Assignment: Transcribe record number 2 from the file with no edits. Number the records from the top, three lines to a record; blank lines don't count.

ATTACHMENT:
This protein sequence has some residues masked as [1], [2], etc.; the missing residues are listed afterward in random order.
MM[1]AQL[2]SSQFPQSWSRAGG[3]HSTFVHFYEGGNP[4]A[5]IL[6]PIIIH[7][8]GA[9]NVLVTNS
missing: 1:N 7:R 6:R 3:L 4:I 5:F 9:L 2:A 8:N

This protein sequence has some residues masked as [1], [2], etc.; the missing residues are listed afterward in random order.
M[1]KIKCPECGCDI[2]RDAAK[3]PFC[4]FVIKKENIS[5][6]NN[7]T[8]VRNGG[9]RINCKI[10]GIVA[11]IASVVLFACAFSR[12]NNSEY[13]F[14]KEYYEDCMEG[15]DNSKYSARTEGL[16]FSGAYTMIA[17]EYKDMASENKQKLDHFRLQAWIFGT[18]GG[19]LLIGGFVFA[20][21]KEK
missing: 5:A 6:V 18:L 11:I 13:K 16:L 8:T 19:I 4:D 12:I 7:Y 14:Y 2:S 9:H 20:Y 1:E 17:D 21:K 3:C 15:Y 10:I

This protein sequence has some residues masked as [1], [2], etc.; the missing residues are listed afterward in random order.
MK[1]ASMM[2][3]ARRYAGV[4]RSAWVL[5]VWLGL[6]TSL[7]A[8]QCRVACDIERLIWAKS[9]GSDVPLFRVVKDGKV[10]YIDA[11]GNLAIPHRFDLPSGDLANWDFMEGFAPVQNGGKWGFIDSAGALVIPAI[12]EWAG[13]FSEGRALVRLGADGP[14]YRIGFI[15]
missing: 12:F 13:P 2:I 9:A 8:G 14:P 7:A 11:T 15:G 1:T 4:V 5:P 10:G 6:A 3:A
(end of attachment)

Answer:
This protein sequence has some residues masked as [1], [2], etc.; the missing residues are listed afterward in random order.
M[1]KIKCPECGCDI[2]RDAAK[3]PFC[4]FVIKKENIS[5][6]NN[7]T[8]VRNGG[9]RINCKI[10]GIVA[11]IASVVLFACAFSR[12]NNSEY[13]F[14]KEYYEDCMEG[15]DNSKYSARTEGL[16]FSGAYTMIA[17]EYKDMASENKQKLDHFRLQAWIFGT[18]GG[19]LLIGGFVFA[20][21]KEK
missing: 5:A 6:V 18:L 11:I 13:K 16:L 8:T 19:I 4:D 12:I 7:Y 14:Y 2:S 9:H 20:Y 1:E 17:D 21:K 3:C 15:Y 10:I